Hands tied by Hong Kong democracy act, Donald Trump sends signal to Beijing on trade

Shi Jiangtao

When US President Donald Trump signed the Hong Kong Human Rights and Democracy Act on Wednesday, he seemingly ignored threats from China about retaliation.

But he also suggested that signing the bill and enacting it are two different matters.

China reacted to the signing with the expected anger and outrage on Thursday, blasting the United States for “interfering in China’s domestic affairs”. The Ministry of Foreign Affairs also called in US ambassador Terry Branstad to lodge its protest.

And observers noted that Beijing may well temporarily put the brakes on trade talks with Washington to show its displeasure.

However, the same observers indicated the devil was in the details and those details were in the statement released by the White House on Wednesday and Trump’s comments.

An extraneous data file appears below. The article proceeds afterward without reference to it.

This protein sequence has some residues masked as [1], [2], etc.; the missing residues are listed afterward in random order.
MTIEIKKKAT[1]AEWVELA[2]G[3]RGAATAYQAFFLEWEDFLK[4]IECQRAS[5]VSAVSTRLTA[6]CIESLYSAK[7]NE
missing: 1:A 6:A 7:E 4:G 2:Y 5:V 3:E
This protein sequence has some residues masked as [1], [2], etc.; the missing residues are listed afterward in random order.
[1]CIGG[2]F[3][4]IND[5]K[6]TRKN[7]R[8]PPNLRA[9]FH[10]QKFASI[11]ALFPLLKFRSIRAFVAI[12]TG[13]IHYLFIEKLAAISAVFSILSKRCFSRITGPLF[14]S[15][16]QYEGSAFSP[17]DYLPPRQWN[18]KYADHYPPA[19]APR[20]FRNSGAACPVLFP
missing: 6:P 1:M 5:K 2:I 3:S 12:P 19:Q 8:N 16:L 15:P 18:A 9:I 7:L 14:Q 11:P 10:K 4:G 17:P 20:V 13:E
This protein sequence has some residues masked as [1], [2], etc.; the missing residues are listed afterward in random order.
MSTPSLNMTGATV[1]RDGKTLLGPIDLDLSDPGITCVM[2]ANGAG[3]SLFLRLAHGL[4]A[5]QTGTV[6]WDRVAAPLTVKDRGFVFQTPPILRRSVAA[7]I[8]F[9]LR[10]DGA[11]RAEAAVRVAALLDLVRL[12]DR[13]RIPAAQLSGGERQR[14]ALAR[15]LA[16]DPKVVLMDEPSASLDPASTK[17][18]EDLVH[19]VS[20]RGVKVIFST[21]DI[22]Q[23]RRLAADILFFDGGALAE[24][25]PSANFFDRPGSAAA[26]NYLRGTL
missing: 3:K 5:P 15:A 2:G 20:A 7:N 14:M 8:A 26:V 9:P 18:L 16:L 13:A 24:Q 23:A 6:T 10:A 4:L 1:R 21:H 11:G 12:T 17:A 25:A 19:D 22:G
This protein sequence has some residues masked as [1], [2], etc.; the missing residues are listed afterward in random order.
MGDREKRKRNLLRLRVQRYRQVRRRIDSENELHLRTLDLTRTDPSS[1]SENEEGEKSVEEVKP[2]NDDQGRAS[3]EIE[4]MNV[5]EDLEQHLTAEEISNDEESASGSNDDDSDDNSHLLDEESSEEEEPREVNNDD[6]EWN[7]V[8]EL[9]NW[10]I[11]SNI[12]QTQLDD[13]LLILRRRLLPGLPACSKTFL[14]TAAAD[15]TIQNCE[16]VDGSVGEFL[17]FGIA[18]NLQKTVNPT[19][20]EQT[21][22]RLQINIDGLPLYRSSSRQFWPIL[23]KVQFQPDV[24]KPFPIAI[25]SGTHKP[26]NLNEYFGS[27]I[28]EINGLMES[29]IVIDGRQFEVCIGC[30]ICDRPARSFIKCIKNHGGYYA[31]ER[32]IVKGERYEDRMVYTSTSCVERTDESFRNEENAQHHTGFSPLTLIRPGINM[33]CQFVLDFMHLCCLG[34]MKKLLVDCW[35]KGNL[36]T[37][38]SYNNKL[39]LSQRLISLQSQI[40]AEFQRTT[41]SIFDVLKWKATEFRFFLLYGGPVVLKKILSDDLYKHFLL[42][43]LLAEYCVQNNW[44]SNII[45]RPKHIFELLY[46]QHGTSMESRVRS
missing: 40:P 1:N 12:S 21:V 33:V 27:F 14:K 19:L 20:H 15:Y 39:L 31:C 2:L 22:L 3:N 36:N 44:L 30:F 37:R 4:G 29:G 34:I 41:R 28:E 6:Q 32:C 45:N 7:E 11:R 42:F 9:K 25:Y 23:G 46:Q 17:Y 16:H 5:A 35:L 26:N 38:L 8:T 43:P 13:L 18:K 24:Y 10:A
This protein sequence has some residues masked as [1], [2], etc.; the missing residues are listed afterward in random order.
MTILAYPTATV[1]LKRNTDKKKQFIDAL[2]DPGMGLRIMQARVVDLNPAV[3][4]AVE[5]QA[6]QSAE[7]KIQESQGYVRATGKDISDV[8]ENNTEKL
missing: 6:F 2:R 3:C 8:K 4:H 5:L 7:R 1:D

Trump spoke of his respect for Chinese President Xi Jinping as well as the people in Hong Kong. He said the bills – which also included the Protect Hong Kong Act – “are being enacted in the hope that leaders and representatives of China and Hong Kong will be able to amicably settle their differences leading to long-term peace and prosperity for all”.

He also showed his displeasure with Congress and what he saw as its “intervention” in his foreign policy. As he signed the bills, Trump said that “certain provisions … would interfere with the exercise of the president’s constitutional authority to state the foreign policy of the United States”.

These comments were Trump’s message to Beijing that implementation of the law would be at his discretion, said Gal Luft, co-director of the US-based Institute for the Analysis of Global Security,

Trump signs Hong Kong act into law, brushing off China’s warnings

“In this he signalled to Xi that he had no choice in the face of a vetoproof bill but he could control the enforcement of the new law if Xi gives him his desired [trade] deal,” Luft said.